|Semester and Year||SP 2005|
This course is intended as an exploration of language as vehicle for processes of globalization. What role did language play in the changes wrought by early capitalist transformations and the colonial expansion? Conversely, how have these global changes affected localized communities and the languages that identifies them? And why should we care? To answer these questions we will examine how the colonial experience has given rise to value-laden linguistic practices that mirror and sustain the racializing of privilege; and how the experience of language-loss encountered by voluntary and involuntary migrants can attack the integrity of the self. While ultimately concerned with language, our discussions will have a wide scope ranging from issues of political economy to collective consciousness and individual psychology. Readings will include Achino-Loeb's Silence: The Currency of Power, Anderson's Imagined Communities, Wolf's Europe and the People Without History, Hoffman's Lost in Translation, Dangarembga's Nervous Conditions, as well as selected excerpts from Edward Sapir's Culture, Language and Personality and Jameson and Miyoshi's The Cultures of Globalization.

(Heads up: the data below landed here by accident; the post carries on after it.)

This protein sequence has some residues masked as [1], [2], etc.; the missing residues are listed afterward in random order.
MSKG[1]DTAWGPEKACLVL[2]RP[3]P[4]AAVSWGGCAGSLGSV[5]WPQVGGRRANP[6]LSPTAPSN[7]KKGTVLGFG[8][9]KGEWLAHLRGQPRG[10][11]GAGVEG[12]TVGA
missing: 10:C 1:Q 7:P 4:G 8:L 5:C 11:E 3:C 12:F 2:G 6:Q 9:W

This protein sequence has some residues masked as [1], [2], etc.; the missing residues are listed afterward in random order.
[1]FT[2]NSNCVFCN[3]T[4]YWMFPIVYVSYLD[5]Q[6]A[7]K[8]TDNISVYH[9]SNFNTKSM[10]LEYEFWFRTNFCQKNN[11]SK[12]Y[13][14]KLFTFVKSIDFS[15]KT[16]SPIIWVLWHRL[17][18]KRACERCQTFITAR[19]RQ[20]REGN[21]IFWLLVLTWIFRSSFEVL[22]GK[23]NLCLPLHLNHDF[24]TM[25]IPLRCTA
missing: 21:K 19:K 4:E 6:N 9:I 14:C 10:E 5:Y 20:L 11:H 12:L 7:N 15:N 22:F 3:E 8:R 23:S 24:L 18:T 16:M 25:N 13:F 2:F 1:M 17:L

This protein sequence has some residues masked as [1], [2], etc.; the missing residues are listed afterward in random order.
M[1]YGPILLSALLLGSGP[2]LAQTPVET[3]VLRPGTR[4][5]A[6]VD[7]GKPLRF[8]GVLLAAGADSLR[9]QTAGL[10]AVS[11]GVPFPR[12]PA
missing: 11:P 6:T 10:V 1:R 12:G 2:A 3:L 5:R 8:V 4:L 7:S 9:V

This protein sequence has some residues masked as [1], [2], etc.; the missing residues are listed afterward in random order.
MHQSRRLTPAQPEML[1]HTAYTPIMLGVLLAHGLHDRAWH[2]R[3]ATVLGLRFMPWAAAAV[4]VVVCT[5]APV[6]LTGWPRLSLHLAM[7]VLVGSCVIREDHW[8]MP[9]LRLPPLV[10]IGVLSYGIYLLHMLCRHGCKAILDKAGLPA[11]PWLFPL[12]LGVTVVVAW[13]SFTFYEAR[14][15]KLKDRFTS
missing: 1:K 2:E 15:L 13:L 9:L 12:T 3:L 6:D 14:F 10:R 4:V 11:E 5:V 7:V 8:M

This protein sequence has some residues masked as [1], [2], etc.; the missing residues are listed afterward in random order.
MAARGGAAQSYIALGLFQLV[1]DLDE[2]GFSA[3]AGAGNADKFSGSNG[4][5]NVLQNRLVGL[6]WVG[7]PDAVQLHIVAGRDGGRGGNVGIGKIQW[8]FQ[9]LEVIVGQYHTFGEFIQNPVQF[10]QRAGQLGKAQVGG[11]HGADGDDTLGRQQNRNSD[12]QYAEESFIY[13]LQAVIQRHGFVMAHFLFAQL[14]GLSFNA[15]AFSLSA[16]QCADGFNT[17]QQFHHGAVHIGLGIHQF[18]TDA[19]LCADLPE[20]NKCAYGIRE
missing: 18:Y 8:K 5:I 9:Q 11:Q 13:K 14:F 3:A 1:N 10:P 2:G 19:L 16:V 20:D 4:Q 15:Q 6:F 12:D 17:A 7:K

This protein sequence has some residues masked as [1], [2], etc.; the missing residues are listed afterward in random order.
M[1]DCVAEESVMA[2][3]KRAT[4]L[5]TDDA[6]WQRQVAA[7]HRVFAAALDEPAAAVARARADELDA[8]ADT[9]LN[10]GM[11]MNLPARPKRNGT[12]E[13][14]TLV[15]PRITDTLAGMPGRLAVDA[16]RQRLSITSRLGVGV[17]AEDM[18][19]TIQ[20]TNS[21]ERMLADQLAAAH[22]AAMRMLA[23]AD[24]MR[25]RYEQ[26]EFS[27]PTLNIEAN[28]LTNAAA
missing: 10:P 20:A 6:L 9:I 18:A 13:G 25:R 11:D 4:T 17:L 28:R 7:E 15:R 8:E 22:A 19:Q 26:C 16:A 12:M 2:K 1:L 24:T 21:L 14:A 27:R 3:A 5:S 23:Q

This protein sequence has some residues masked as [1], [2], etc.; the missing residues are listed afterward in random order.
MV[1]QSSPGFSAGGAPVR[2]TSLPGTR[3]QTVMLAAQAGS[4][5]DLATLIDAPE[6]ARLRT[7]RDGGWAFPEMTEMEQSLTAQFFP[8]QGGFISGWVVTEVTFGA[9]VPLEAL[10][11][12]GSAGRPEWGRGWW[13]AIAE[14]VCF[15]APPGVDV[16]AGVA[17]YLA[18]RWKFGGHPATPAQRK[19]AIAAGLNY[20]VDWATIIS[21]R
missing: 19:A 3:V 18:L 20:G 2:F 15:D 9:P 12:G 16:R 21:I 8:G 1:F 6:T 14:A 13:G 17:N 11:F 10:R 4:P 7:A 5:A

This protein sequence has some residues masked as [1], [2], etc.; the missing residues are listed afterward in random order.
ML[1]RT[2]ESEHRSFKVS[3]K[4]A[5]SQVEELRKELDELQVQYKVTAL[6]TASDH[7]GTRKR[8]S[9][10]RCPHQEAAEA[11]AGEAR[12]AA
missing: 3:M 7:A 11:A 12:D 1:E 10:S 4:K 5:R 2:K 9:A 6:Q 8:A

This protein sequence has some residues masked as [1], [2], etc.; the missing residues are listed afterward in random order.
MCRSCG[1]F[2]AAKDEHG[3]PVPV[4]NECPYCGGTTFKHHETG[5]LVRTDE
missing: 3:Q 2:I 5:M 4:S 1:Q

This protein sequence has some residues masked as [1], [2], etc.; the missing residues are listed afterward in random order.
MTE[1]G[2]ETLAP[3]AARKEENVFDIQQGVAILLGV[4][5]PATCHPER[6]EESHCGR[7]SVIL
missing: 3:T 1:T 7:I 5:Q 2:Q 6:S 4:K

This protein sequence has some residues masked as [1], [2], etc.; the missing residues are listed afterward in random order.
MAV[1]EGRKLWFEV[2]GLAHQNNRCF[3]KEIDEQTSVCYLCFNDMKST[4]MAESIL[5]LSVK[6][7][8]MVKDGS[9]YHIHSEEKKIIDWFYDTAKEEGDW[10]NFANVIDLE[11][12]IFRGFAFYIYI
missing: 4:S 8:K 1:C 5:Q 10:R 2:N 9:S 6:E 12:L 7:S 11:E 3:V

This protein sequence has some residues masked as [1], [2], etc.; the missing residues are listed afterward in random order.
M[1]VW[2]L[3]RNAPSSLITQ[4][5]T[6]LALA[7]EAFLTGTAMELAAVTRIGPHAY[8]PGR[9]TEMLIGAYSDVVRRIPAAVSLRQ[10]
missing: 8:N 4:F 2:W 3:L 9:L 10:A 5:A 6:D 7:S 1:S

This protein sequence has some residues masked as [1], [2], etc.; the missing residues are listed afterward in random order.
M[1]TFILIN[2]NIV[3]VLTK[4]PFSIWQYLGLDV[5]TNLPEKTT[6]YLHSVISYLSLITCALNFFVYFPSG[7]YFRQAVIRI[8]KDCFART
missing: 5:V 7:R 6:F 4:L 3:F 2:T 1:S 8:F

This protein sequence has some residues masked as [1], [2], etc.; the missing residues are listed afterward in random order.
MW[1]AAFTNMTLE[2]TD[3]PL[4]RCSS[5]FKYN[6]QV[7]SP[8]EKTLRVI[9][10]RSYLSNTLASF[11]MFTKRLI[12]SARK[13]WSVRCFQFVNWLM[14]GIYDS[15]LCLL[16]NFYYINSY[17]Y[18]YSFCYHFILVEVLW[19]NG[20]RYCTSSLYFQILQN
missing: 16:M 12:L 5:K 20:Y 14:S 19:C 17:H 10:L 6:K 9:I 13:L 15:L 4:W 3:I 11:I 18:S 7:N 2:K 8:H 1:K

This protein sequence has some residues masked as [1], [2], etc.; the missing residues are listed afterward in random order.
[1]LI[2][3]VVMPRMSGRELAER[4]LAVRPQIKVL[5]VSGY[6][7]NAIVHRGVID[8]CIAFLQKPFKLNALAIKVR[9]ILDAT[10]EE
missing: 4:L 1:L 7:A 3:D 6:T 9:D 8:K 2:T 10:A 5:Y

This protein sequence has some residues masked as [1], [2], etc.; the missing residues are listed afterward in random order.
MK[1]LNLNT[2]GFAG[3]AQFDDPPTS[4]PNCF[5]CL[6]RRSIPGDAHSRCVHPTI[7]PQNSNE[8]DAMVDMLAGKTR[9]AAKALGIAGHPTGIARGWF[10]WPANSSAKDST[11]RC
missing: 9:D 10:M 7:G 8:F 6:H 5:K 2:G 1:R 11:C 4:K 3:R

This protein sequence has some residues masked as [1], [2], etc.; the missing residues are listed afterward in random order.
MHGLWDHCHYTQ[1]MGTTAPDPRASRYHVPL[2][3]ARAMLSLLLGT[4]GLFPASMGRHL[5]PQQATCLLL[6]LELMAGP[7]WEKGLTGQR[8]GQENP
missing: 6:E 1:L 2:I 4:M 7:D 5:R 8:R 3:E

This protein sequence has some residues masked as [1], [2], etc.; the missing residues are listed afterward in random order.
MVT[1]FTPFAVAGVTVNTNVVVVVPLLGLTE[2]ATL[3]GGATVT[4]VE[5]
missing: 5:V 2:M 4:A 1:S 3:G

Interdisciplinary Seminars (IDSEM-UG)